Pranayama is probably the quickest and most effective way of calming the mind and gaining control of the body. Pranayama practice allows us to control the breath using inhalation, exhalation, and breath retention. In yogic science the vital energy that flows through the bodies of all living things is called Prana. Breathing supplies our bodies with oxygen, which keeps us alive. By controlling the supply and distribution of oxygen to the body through Prananyama we are effectively controlling the flow of Prana throughout the body. This is the meaning of the name Pranayama. Gaining control of this flow of Prana not only puts us in control of our body’s physical functions but also allows us to control the mind. Different Pranayama exercises have different physical benefits, but all have the effect of developing focus and concentration and leading to the union of body and mind. The results of asana practice will be experienced much quicker if practicing Pranayama as well.
Another benefit of Pranayama for dancers is that regular practice will increase the efficiency of the respiratory system, which will improve metabolism due to the great amount of oxygen flowing through the blood. This too will increase the stamina and energy of the dancer. Correct and controlled breathing during dance enables dancers to be more relaxed; bringing greater grace to one’s dancing.
As well as Asana and Pranayama to aid the dancer in achieving control and union of body and mind, including meditation, Yoga Nidra or chanting as part of a dancer’s regular routine can also be highly beneficial. The practice of meditation involves completely clearing one’s mind of all thoughts. Many dancers describe occasions when they’re able to “go completely within” the music. This feels like moving meditation, and that this is when their dancing is at its best. By practicing regular meditation and training the mind to be able to reach this point, one will be able to achieve the similar state while dancing.
Despite all of it’s benefits as a tool for improving health, improving concentration, or helping one reach a specific goal like becoming a better dancer, yoga was never intended for these purposes. Yoga is not a therapy, treatment or a type of physical exercise as it is sometimes misunderstood to be. Yoga is a lifestyle and a spiritual path. In order to receive the maximum benefits from yoga, one most adopt it as their lifestyle, not just pick and choose the practices that they think will bring the desired results for a specific goal.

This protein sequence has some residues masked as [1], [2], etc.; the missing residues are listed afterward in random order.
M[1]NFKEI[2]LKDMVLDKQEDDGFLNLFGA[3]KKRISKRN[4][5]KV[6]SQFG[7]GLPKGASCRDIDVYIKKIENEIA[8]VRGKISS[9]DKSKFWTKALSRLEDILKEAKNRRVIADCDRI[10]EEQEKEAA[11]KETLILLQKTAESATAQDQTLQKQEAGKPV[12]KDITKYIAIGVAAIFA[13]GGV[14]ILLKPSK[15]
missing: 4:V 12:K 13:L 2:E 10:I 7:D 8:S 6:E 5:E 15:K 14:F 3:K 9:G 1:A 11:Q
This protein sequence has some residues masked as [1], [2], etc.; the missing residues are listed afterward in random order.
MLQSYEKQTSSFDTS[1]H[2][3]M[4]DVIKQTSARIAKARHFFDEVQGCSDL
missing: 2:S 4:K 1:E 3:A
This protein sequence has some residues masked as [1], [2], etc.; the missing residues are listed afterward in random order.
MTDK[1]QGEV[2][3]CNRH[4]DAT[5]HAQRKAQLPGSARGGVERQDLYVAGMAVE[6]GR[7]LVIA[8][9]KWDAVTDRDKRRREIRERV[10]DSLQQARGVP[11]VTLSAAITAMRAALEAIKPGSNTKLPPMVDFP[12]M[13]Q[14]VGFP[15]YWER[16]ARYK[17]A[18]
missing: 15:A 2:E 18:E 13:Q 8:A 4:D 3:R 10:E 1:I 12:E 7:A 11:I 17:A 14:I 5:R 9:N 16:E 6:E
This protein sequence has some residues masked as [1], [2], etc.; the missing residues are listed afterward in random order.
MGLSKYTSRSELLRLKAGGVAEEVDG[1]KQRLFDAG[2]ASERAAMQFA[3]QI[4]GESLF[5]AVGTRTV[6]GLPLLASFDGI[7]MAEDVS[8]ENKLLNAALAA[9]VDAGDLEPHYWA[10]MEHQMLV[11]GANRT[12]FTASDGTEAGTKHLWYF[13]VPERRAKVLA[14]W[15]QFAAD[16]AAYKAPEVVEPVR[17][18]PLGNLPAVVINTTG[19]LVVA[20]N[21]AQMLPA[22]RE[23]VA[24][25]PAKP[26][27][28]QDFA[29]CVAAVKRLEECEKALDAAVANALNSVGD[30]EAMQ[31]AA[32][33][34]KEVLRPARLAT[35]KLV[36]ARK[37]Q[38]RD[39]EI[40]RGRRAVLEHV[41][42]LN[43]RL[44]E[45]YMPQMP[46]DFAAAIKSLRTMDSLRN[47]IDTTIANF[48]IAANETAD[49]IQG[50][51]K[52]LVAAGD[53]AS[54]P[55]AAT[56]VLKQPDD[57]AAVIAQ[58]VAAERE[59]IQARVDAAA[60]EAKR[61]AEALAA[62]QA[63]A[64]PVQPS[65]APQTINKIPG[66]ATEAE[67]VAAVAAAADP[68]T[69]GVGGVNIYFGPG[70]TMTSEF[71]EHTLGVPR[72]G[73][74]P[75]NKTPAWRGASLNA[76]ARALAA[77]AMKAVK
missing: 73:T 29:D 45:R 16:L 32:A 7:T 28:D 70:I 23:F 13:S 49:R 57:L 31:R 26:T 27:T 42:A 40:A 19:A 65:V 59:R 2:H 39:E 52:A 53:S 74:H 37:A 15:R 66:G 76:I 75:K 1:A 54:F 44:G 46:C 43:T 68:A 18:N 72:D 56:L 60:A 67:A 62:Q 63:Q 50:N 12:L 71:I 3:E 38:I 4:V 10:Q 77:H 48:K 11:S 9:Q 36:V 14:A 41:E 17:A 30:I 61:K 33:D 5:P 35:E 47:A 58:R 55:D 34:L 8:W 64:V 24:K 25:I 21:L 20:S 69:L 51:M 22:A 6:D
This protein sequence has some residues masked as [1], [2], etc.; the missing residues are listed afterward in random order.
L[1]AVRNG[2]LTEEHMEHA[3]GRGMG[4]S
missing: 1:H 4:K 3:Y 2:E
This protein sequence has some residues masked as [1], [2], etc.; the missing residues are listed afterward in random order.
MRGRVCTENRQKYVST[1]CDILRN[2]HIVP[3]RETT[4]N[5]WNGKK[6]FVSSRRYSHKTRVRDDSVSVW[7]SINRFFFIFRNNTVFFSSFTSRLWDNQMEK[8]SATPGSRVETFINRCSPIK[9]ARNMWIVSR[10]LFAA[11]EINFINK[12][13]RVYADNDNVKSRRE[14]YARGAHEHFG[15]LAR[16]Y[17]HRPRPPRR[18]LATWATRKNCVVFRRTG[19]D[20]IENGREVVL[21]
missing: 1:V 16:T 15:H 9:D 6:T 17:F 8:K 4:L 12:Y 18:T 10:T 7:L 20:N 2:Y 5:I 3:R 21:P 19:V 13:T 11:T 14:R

As a spiritual path, Yoga was developed over thousands of years as a Sadhana, Sadhana being a path of learning that ultimately leads the Sadhaka (student or follower of this path) to enlightenment or Samadhi. The various traditions of yoga, Tantra, and Indian religious and philosophical thought have different ways of describing what it is to become enlightened and how one reaches this state, but a simple explanation would be the union of one’s individual soul or consciousness with universal consciousness, the supreme soul, or God. Yoga asanas were simply taught as a way to make the body flexible enough so that it would be able to meet the demands of sitting still for long periods of meditation, and to keep the body healthy so that a person could stay focused on their spiritual development. Yoga’s physical and spiritual benefits are clear, and how they apply to the dancer’s craft is clear.